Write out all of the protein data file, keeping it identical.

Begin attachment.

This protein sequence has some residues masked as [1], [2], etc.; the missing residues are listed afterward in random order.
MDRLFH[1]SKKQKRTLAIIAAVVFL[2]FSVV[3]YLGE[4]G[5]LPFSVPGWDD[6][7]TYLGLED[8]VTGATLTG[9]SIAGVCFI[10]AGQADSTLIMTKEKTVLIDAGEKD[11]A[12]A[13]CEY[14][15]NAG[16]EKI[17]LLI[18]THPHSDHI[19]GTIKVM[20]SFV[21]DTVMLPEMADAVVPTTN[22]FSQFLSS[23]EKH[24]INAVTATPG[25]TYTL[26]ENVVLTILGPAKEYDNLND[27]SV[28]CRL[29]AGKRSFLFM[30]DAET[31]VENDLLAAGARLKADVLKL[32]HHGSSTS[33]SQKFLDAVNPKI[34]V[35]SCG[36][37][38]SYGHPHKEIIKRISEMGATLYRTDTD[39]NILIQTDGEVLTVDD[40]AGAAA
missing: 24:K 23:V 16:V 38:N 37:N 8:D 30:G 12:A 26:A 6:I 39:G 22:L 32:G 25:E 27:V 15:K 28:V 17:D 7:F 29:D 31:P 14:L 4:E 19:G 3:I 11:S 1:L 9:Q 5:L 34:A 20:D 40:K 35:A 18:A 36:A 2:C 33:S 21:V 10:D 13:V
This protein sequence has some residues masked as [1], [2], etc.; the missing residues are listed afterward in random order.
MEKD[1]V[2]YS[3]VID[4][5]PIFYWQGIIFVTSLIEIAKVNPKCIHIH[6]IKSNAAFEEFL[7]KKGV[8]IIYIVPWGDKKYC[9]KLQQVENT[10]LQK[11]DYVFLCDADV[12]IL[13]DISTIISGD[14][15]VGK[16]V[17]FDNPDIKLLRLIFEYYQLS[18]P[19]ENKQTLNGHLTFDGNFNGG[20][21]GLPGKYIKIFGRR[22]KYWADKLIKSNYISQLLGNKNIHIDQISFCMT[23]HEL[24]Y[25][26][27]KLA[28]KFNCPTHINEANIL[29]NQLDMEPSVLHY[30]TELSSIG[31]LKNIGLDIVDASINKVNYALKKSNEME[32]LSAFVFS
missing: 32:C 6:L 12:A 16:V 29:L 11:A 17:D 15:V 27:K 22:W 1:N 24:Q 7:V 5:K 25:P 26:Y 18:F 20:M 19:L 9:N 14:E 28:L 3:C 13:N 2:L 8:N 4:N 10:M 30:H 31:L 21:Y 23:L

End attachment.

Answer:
This protein sequence has some residues masked as [1], [2], etc.; the missing residues are listed afterward in random order.
MDRLFH[1]SKKQKRTLAIIAAVVFL[2]FSVV[3]YLGE[4]G[5]LPFSVPGWDD[6][7]TYLGLED[8]VTGATLTG[9]SIAGVCFI[10]AGQADSTLIMTKEKTVLIDAGEKD[11]A[12]A[13]CEY[14][15]NAG[16]EKI[17]LLI[18]THPHSDHI[19]GTIKVM[20]SFV[21]DTVMLPEMADAVVPTTN[22]FSQFLSS[23]EKH[24]INAVTATPG[25]TYTL[26]ENVVLTILGPAKEYDNLND[27]SV[28]CRL[29]AGKRSFLFM[30]DAET[31]VENDLLAAGARLKADVLKL[32]HHGSSTS[33]SQKFLDAVNPKI[34]V[35]SCG[36][37][38]SYGHPHKEIIKRISEMGATLYRTDTD[39]NILIQTDGEVLTVDD[40]AGAAA
missing: 24:K 23:V 16:V 38:N 37:N 8:D 30:G 12:A 26:A 6:I 39:G 22:L 32:G 25:E 27:V 15:K 28:V 17:D 7:F 29:D 31:P 14:L 4:E 19:G 3:I 11:S 1:L 9:Q 5:L 34:A 20:D 40:K 35:A 18:A 36:A 2:C 33:S 21:V 10:D 13:V
This protein sequence has some residues masked as [1], [2], etc.; the missing residues are listed afterward in random order.
MEKD[1]V[2]YS[3]VID[4][5]PIFYWQGIIFVTSLIEIAKVNPKCIHIH[6]IKSNAAFEEFL[7]KKGV[8]IIYIVPWGDKKYC[9]KLQQVENT[10]LQK[11]DYVFLCDADV[12]IL[13]DISTIISGD[14][15]VGK[16]V[17]FDNPDIKLLRLIFEYYQLS[18]P[19]ENKQTLNGHLTFDGNFNGG[20][21]GLPGKYIKIFGRR[22]KYWADKLIKSNYISQLLGNKNIHIDQISFCMT[23]HEL[24]Y[25][26][27]KLA[28]KFNCPTHINEANIL[29]NQLDMEPSVLHY[30]TELSSIG[31]LKNIGLDIVDASINKVNYALKKSNEME[32]LSAFVFS
missing: 32:C 6:L 12:A 16:V 29:L 11:A 17:D 15:V 27:K 22:W 1:N 24:Q 7:V 5:K 25:P 26:Y 18:F 20:M 19:L 9:N 14:E 28:L 3:C 13:N 2:L 8:N 4:N 10:M 30:H 31:L 21:Y 23:L